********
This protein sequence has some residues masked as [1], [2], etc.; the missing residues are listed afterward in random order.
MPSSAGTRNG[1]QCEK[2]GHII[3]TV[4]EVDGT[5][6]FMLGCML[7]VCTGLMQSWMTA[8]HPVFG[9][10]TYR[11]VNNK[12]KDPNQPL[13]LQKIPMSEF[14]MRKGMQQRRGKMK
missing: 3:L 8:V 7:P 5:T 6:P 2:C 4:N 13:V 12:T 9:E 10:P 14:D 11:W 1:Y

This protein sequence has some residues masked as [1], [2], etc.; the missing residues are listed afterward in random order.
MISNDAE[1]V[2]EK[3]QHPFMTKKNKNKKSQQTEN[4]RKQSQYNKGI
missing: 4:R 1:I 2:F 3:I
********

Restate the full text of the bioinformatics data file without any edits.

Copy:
This protein sequence has some residues masked as [1], [2], etc.; the missing residues are listed afterward in random order.
MPSSAGTRNG[1]QCEK[2]GHII[3]TV[4]EVDGT[5][6]FMLGCML[7]VCTGLMQSWMTA[8]HPVFG[9][10]TYR[11]VNNK[12]KDPNQPL[13]LQKIPMSEF[14]MRKGMQQRRGKMK
missing: 3:L 8:V 7:P 5:T 6:P 2:C 4:N 13:V 12:T 9:E 10:P 14:D 11:W 1:Y

This protein sequence has some residues masked as [1], [2], etc.; the missing residues are listed afterward in random order.
MISNDAE[1]V[2]EK[3]QHPFMTKKNKNKKSQQTEN[4]RKQSQYNKGI
missing: 4:R 1:I 2:F 3:I